Jean's bass growled out deep, steadying tones, over which Doran's powerful vocals rose shuddering with passion and edged with grit. Her voice was occasionally electronically distorted so that she sang in harmony with herself, and the contrast between the high, wavering vocals and the depth of the bass made the whole performance feel electrified. Their passionate vocals reminded me of 4 Non Blondes, their tight harmonies reminded me of Lucius, and their witchy, magical vibe added a third element that was entirely their own.
There was something therapeutic about their performance, which was delivered in purest form during their song "How the West Was Won," in which they asked for audience participation in a screaming call and response. "There's a lot to scream about and once you start the gates just sort of open," they encouraged the audience from the stage.
For their last song, they flipped the room. Positioned behind the audience, Doran strummed a ukulele while Jean added her mesmerizing harmonies to present an acoustic rendition of Amy Winehouse's "Back to Black." This alone would have been worth the price of admission and achieved what I was hoping to experience that night: an intimate performance that enveloped the audience in a hushed, trance-like state. The passionate and almost sacred aura was so profound that I hesitated to even lift my camera and break the spell with a photo.
Next was a 10-minute break, during which the host urged us to speak to one another about our favorite karaoke songs. Doran and Jean sat in the cushions beside me, and when the 10 minutes were over the host called out to the room for everyone's favorite songs (notables included "Complicated" by Avril Lavinge, "Superbass" by Nikki Minaj, "If I Ain't Got You" by Alicia Keys, "Mockingbird" by Eminem; thankfully we didn't also have to sing).
Radha performing on keyboard:
Radha took the stage next. The host introduced her music and where people could find her, and also noted that she was in a viral TikTok last summer (which I think I remember seeing at the time) of her singing "All of You" by John Legend in Quincy Market as John Legend himself walked by and stopped to watch. (This was met with cheers, clapping, and surprised cries of "that was you!" from the audience).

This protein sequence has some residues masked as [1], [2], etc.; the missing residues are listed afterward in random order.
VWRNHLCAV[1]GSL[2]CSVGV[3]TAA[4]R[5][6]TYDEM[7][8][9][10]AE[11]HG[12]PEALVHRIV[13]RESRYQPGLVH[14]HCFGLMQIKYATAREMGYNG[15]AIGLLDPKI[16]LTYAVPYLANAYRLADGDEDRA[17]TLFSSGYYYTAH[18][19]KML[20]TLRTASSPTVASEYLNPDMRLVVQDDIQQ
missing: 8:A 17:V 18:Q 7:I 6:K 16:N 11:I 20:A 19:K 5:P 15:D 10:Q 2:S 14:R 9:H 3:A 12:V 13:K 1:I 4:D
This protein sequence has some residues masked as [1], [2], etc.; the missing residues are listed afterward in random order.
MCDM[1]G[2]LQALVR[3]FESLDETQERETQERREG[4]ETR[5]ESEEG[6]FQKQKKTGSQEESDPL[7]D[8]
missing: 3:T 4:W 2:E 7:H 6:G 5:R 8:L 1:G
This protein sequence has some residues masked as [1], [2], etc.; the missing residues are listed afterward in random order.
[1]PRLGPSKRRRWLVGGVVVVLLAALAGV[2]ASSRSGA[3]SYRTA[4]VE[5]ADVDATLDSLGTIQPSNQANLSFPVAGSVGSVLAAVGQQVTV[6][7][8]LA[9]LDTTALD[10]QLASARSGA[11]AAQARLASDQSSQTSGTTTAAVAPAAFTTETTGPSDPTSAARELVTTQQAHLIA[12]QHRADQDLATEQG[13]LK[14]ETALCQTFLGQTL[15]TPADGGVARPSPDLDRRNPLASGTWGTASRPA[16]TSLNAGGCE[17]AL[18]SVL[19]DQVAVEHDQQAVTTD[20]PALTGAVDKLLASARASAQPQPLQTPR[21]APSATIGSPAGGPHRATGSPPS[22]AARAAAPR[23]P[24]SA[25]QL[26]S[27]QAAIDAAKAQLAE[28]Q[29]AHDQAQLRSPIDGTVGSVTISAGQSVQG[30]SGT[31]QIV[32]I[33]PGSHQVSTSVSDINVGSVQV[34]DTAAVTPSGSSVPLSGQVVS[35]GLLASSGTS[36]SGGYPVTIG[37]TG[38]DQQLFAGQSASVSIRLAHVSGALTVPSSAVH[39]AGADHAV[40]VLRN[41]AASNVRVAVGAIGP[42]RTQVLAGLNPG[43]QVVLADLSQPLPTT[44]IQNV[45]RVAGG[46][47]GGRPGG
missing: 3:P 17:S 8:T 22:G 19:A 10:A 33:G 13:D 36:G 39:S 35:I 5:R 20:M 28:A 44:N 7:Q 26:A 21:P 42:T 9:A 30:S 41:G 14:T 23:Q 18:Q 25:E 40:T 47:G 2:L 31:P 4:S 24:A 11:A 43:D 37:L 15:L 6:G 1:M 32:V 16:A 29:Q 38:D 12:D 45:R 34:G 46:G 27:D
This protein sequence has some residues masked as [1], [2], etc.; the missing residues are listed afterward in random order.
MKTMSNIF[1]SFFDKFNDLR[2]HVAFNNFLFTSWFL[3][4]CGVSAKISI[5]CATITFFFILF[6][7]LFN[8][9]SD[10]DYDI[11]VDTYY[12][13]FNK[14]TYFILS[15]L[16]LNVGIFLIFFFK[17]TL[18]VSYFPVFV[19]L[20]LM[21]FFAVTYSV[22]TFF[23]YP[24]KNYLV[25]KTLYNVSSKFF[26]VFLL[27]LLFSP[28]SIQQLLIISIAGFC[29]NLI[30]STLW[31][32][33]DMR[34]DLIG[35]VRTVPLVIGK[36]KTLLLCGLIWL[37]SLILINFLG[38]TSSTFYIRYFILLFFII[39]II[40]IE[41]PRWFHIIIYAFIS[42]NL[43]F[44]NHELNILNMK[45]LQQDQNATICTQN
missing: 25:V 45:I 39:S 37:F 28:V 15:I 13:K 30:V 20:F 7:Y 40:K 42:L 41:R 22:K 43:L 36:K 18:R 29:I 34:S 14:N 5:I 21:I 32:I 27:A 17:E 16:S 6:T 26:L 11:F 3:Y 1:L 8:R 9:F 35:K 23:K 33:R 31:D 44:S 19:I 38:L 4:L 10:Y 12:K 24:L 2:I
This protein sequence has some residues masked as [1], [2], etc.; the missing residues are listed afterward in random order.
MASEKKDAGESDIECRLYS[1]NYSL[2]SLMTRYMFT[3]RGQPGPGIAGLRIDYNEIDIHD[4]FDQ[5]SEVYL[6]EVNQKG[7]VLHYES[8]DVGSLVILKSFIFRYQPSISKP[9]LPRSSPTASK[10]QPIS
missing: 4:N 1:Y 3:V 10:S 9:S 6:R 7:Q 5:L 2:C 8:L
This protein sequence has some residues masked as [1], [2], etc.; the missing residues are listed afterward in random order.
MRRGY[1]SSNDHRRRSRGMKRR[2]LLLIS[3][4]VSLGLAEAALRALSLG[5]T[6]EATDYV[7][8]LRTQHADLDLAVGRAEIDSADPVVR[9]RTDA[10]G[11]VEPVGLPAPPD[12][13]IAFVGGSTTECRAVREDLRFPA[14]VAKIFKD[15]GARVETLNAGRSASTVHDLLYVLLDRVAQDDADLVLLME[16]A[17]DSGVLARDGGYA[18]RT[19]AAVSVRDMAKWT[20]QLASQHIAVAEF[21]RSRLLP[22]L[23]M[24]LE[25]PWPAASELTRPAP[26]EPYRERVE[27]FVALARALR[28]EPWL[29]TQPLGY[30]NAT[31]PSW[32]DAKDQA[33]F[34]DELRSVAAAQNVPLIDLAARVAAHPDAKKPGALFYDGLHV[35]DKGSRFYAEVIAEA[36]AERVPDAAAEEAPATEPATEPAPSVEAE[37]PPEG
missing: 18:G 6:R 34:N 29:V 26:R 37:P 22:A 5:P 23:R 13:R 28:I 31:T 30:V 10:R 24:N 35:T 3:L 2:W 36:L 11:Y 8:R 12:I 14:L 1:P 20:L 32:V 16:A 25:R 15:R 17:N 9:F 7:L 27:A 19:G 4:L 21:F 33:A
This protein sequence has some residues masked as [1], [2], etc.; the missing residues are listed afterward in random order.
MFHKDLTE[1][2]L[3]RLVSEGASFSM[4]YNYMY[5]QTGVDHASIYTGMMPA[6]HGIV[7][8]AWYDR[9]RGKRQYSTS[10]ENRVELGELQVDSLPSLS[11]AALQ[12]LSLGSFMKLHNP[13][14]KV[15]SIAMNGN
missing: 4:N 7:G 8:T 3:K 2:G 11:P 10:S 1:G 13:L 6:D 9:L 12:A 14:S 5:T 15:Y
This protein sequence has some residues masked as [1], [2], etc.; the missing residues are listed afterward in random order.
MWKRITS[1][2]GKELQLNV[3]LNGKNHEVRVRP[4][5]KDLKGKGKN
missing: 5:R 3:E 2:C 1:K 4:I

Singing in an unplugged R&B style, Radha's soulful vocals were so smooth they seemed seamless. Her wandering, rich melodies were passionate and meditative, rising above her solo piano. She played original songs as well as a cover of Anna Nalick's "Breathe," all of which seemed perfectly suited for the space.
Old Tom and the Lookouts:
Last, Old Tom and the Lookouts took the stage (“today he's just Tom and we get to be the lookouts," the host quipped as lead singer Alex Calabrese took the stage alone).
“Well I'm going to sing you a bunch of sad songs," Calabrese proclaimed, matter-of-factly. While many of his lyrics seemed to be about mental health and being vulnerable, his poppy folk-style guitar playing kept the mood upbeat and earnest.
“We're not going to do a lot of screaming, but we're going to do a lot of apologizing," he announced at the start of "Hey Edna," which included a call and response line "I'm sorry, Edna." Like the other performers, he ended with a cover: "Long December" by the Counting Crows.
All in all, the night delivered exactly what I hoped it would. It provided a platform to spotlight artists in a unique, intimate setting, and offered the chance to experience a show up close surrounded by a small, supportive crowd. While I was disappointed not to have gone to a Sofar shows in a residential space, I was impressed by their headquarters and will definitely check out some of their other venues in the area. I also appreciated that the night showcased local talent. As they introduced themselves, the artists also spoke of where else in Boston they would be playing next, allowing the night to unveil more than just the musicians in the room, but also the broader Boston music community.
Wyn and the White Light, Radha, and Old Tom and the Lookouts performing at the Boston Sofar Sounds Headquarters:
Review from the Independent Review Crew.